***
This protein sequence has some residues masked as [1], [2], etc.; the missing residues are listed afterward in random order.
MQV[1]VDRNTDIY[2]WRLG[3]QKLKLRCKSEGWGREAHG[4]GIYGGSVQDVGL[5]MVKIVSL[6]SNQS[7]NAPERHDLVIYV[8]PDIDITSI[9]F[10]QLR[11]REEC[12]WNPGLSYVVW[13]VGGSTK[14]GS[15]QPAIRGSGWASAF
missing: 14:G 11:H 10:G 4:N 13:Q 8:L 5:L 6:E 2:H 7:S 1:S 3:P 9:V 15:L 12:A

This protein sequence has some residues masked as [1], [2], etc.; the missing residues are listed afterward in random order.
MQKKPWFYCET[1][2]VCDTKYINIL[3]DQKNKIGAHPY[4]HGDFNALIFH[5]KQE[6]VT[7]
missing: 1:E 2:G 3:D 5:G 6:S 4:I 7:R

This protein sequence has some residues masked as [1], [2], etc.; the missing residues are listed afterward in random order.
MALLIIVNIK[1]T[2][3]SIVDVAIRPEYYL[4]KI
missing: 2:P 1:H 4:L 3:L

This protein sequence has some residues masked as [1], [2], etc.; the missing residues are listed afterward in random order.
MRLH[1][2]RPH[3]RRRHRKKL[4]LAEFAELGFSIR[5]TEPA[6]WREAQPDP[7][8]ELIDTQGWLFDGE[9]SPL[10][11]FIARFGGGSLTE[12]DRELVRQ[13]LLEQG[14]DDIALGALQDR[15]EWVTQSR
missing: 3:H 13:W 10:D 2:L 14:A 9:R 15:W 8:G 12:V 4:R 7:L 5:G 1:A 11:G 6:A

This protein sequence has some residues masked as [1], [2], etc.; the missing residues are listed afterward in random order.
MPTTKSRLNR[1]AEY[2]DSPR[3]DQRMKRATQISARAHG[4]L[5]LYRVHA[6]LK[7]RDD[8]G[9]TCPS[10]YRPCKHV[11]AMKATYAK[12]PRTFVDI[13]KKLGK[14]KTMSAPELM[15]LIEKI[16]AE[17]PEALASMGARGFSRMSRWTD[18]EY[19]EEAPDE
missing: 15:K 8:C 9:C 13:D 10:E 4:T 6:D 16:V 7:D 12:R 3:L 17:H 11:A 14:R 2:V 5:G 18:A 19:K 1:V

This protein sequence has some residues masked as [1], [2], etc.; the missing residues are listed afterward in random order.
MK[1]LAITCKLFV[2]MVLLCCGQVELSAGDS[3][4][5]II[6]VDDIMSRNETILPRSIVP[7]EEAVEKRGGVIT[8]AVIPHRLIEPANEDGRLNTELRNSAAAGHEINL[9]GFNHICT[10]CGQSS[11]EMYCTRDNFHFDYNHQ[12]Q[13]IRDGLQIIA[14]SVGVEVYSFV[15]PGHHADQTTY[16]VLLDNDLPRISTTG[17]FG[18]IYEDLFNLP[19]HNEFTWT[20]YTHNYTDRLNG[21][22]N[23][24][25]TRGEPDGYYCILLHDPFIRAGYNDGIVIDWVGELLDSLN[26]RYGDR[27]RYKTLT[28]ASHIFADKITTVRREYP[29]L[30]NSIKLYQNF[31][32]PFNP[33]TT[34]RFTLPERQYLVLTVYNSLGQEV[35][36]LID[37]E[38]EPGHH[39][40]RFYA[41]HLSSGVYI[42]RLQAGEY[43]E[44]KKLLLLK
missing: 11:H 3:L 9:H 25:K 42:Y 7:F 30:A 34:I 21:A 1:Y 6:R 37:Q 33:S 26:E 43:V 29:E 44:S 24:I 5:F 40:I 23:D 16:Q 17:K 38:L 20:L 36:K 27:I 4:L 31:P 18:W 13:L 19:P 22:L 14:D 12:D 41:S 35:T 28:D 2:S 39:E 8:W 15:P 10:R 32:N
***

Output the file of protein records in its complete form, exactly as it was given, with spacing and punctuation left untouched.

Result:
This protein sequence has some residues masked as [1], [2], etc.; the missing residues are listed afterward in random order.
MQV[1]VDRNTDIY[2]WRLG[3]QKLKLRCKSEGWGREAHG[4]GIYGGSVQDVGL[5]MVKIVSL[6]SNQS[7]NAPERHDLVIYV[8]PDIDITSI[9]F[10]QLR[11]REEC[12]WNPGLSYVVW[13]VGGSTK[14]GS[15]QPAIRGSGWASAF
missing: 14:G 11:H 10:G 4:N 13:Q 8:L 5:L 6:E 2:H 7:S 1:S 3:P 9:V 15:L 12:A

This protein sequence has some residues masked as [1], [2], etc.; the missing residues are listed afterward in random order.
MQKKPWFYCET[1][2]VCDTKYINIL[3]DQKNKIGAHPY[4]HGDFNALIFH[5]KQE[6]VT[7]
missing: 1:E 2:G 3:D 5:G 6:S 4:I 7:R

This protein sequence has some residues masked as [1], [2], etc.; the missing residues are listed afterward in random order.
MALLIIVNIK[1]T[2][3]SIVDVAIRPEYYL[4]KI
missing: 2:P 1:H 4:L 3:L

This protein sequence has some residues masked as [1], [2], etc.; the missing residues are listed afterward in random order.
MRLH[1][2]RPH[3]RRRHRKKL[4]LAEFAELGFSIR[5]TEPA[6]WREAQPDP[7][8]ELIDTQGWLFDGE[9]SPL[10][11]FIARFGGGSLTE[12]DRELVRQ[13]LLEQG[14]DDIALGALQDR[15]EWVTQSR
missing: 3:H 13:W 10:D 2:L 14:A 9:R 15:W 8:G 12:V 4:R 7:L 5:G 1:A 11:G 6:A

This protein sequence has some residues masked as [1], [2], etc.; the missing residues are listed afterward in random order.
MPTTKSRLNR[1]AEY[2]DSPR[3]DQRMKRATQISARAHG[4]L[5]LYRVHA[6]LK[7]RDD[8]G[9]TCPS[10]YRPCKHV[11]AMKATYAK[12]PRTFVDI[13]KKLGK[14]KTMSAPELM[15]LIEKI[16]AE[17]PEALASMGARGFSRMSRWTD[18]EY[19]EEAPDE
missing: 15:K 8:C 9:C 13:D 10:E 4:T 6:D 16:V 7:D 12:R 3:L 17:H 11:A 14:R 2:V 5:G 18:A 19:K 1:V

This protein sequence has some residues masked as [1], [2], etc.; the missing residues are listed afterward in random order.
MK[1]LAITCKLFV[2]MVLLCCGQVELSAGDS[3][4][5]II[6]VDDIMSRNETILPRSIVP[7]EEAVEKRGGVIT[8]AVIPHRLIEPANEDGRLNTELRNSAAAGHEINL[9]GFNHICT[10]CGQSS[11]EMYCTRDNFHFDYNHQ[12]Q[13]IRDGLQIIA[14]SVGVEVYSFV[15]PGHHADQTTY[16]VLLDNDLPRISTTG[17]FG[18]IYEDLFNLP[19]HNEFTWT[20]YTHNYTDRLNG[21][22]N[23][24][25]TRGEPDGYYCILLHDPFIRAGYNDGIVIDWVGELLDSLN[26]RYGDR[27]RYKTLT[28]ASHIFADKITTVRREYP[29]L[30]NSIKLYQNF[31][32]PFNP[33]TT[34]RFTLPERQYLVLTVYNSLGQEV[35][36]LID[37]E[38]EPGHH[39][40]RFYA[41]HLSSGVYI[42]RLQAGEY[43]E[44]KKLLLLK
missing: 11:H 3:L 9:H 25:K 42:Y 7:F 30:A 34:I 21:A 1:Y 6:R 37:Q 33:S 26:E 43:V 29:E 44:S 24:I 5:F 40:I 23:D 16:Q 17:K 38:L 20:L 36:K 27:I 4:L 31:P 18:W 13:L 19:P 22:L 14:D 12:D 41:S 35:T 28:D 2:S 39:E 8:W 15:P 10:R 32:N